The dollar amount of the income tax savings (and resulting cash flow) will depend on the complexity of the property and the dollar amount of the investment. It is not unusual that the reduction in income tax liability can result in additional cash ranging from 5-10 percent of the original cost of the real estate investment.
Working With the New Repair Regulations
For calendar year taxpayers, the new repair regulations issued September 13, 2013, became effective January 1, 2014. The tax treatment for expenditures related to repairs, improvements and capital acquisitions are now most likely different than prior years.
Historically, a decision to deduct an item as a repair was often based on the dollar amount of the expenditure or the amount of the invoice. Typically, the higher the dollar amount, the greater the likelihood the amount was capitalized and depreciated. In many cases, this resulted in that item being depreciated over 39 years.
The new repair regulations are complicated, but generally are more favorable to grocery store owners than the prior rules. Starting January 1, 2014 (unless you elect to early adopt the new rules for 2013) some potentially currently deductible repair items include:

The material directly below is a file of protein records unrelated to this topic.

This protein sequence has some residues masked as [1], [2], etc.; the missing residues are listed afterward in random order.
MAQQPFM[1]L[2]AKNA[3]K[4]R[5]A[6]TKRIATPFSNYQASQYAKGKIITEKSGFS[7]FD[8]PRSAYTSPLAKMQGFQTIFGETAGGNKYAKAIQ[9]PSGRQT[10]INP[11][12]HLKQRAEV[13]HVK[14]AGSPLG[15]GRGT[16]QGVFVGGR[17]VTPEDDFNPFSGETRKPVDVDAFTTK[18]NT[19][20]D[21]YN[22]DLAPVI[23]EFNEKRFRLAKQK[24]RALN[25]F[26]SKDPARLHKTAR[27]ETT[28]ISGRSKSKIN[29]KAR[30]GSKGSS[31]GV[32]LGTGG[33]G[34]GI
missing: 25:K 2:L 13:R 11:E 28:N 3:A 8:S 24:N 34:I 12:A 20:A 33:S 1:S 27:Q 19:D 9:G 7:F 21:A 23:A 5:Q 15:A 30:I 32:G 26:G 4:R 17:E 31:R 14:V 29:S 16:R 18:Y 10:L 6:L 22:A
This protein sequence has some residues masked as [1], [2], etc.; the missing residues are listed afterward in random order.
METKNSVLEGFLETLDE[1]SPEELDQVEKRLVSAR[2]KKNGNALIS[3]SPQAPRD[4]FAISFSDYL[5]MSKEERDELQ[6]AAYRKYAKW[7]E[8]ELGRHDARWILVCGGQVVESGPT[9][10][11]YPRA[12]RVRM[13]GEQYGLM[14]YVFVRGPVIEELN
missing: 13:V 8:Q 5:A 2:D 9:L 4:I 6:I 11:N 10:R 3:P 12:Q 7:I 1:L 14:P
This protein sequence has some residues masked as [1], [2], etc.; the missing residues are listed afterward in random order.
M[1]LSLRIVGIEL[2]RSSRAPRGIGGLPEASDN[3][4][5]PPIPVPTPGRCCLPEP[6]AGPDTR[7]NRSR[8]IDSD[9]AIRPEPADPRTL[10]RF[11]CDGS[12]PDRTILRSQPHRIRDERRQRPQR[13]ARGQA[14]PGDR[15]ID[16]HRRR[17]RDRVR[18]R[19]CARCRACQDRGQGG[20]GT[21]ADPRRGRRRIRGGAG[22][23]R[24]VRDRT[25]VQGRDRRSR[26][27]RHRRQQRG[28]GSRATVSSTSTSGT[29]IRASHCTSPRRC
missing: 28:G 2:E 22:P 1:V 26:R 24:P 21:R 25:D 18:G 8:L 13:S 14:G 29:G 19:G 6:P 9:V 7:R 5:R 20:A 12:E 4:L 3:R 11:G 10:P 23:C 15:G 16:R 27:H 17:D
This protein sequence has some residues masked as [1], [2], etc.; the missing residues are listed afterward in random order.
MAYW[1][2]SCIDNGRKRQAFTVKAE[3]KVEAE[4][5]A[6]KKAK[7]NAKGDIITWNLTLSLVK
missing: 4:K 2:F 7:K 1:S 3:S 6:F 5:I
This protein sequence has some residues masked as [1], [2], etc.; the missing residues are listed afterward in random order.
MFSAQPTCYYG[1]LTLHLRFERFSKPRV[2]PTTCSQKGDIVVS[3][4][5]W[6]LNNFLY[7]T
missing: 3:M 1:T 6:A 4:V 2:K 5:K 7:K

Unfortunately, there are no “bright-line” tests that can apply with certainty, so each of the above examples would require some review to determine deductibility. As a word of caution, any work that is done shortly after purchase will probably result in capitalization due to the notion that you may be repairing “wear & tear” of the prior owner and not for the period of time the property was owned and utilized by you.
The new repair regulations come with some opportunities should apply to most grocery store owners:
Many of the same concepts used in a cost segregation study also apply to the application of the new repair regulations. A construction specialist who understands how a building is comprised and how to apply the “unit of property” concepts to the building components can make supportable decisions on whether a repair can be deducted currently or whether it is a capitalizable expenditure. Remember, if it has to be capitalized, you are now entitled to take a partial disposition deduction for the component removed (if it makes sense to calculate the deduction).
When completing a cost segregation study on your grocery store or working with a group that understands the new repair regulations, it is important to understand the differences in quality that providers bring to the table. You can utilize the American Society of Cost Segregation Professionals (ASCSP) as a resource and we encourage you to complete your due diligence before selecting a cost segregation provider or selecting a provider to complete a Repair and/or Retirement Study. If you receive a quote and the number seems too good to be true, it probably is.